The Audit Cycle
Posted on January 23, 2018 by Saul Crandon
What is an audit?
Auditing is a vital part of clinical practice. An audit is an assessment of local practice and performance against an established standard. Essentially, clinical audit is a quality assurance and improvement process. It can be considered an exploration of what IS being done vs what SHOULD be done.
NICE definition of clinical audit:
“A quality improvement process that seeks to improve patient care and outcomes through systematic review of care against explicit criteria and the implementation of change. Aspects of the structure, processes, and outcomes of care are selected and systematically evaluated against specific criteria. Where indicated, changes are implemented at an individual, team, or service level and further monitoring is used to confirm improvement in healthcare delivery.”
Principles of Best Practice in Clinical Audit (2002, NICE/CHI).
How does it differ from research?
In short, research looks to acquire new knowledge whereas auditing does not.
Research looks into an explicit hypothesis and uses defined methods to generate results, with the aim to answer that question. In other words, ‘what is best practice?’. From research, a new drug may be developed, or perhaps a new service or a new way of managing a condition. As research deals with patients, it is necessary that it complies with the Declaration of Helsinki and gains ethical approval from a relevant Research Ethics Committee (REC). This comes under the practice of research governance, ensuring research is ethical, protecting both participants and researchers. On the other hand, audit looks to assess how well local practice is complying with best practice. Whilst audits should be carried out ethically, formal ethical approval from an REC is not required.
Research and audits serve very different, but necessary purposes. Smith summarises this nicely with the following quote from a 1990’s BMJ article:
“…research is concerned with discovering the right thing to do whereas audit is intended to make sure that the thing is done right.”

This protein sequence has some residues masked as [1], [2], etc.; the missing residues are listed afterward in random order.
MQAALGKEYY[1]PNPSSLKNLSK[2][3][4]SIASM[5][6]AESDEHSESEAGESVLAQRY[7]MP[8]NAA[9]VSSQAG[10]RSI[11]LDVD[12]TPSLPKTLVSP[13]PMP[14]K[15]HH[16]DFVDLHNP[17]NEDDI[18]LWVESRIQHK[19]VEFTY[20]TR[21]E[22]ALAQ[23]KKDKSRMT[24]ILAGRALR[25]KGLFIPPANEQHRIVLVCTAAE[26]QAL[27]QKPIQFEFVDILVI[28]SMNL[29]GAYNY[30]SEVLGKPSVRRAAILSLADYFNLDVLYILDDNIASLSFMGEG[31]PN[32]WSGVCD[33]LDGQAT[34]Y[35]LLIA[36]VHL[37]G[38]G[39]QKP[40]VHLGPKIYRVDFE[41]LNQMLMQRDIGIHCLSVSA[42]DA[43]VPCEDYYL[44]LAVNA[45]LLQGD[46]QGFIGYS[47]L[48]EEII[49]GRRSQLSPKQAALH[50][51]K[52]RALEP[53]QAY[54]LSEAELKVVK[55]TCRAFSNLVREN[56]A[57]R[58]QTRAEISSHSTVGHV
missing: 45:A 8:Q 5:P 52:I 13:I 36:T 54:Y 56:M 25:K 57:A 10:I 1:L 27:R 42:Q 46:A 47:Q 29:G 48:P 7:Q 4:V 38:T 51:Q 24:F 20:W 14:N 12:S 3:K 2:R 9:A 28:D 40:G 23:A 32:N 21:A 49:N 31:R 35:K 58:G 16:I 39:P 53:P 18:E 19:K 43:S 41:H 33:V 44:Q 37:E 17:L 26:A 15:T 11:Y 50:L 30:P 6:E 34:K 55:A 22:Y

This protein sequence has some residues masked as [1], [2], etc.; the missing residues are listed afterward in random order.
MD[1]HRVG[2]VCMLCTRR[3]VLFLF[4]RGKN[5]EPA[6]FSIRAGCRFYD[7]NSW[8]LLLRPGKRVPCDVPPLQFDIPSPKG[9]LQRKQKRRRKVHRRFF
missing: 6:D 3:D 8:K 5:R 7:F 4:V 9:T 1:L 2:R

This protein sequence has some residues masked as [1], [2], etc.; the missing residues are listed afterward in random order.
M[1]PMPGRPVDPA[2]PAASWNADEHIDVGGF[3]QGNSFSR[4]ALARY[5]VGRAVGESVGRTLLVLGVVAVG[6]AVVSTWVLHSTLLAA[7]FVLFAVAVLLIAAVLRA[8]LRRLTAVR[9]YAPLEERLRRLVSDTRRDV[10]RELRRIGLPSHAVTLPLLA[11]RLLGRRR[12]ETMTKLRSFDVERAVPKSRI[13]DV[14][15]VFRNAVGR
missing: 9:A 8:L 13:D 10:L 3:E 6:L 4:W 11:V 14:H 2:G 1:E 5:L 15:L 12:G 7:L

Smith R. Audit & Research. BMJ 1992; 305: 905-6 (1)
Florence Nightingale was thought to be one of the first auditors in healthcare in the 1850’s. At that time, she documented the particularly dirty conditions in the barracks during the Crimean War, noting that both morbidity and mortality was a significant burden. Following an increase in cleanliness and nursing care, she was able to reduce mortality by 38%, a pivotal finding that greatly supported Nightingale’s theories of promoting proper hygiene practices in patient care.
There are many reasons to carry out clinical audits. Firstly, it is a necessary part of your duty as a clinician in the NHS. This is encompassed by the practice of clinical governance. Clinical governance is a range of activities that health professionals undertake to maintain and develop patient care standards (2). Other areas of clinical governance include Clinical effectiveness, Risk management, Education and training, Staffing, Patient and public involvement and Information Technology. Further discussions regarding clinical governance are beyond the scope of this article.
Auditing is also necessary to truly execute evidence-based medicine. The high quality research used to formulate guidelines is utilised effectively by ensuring that local practice conforms with best-practice ideals. This ultimately results in improvements in patient care and safety.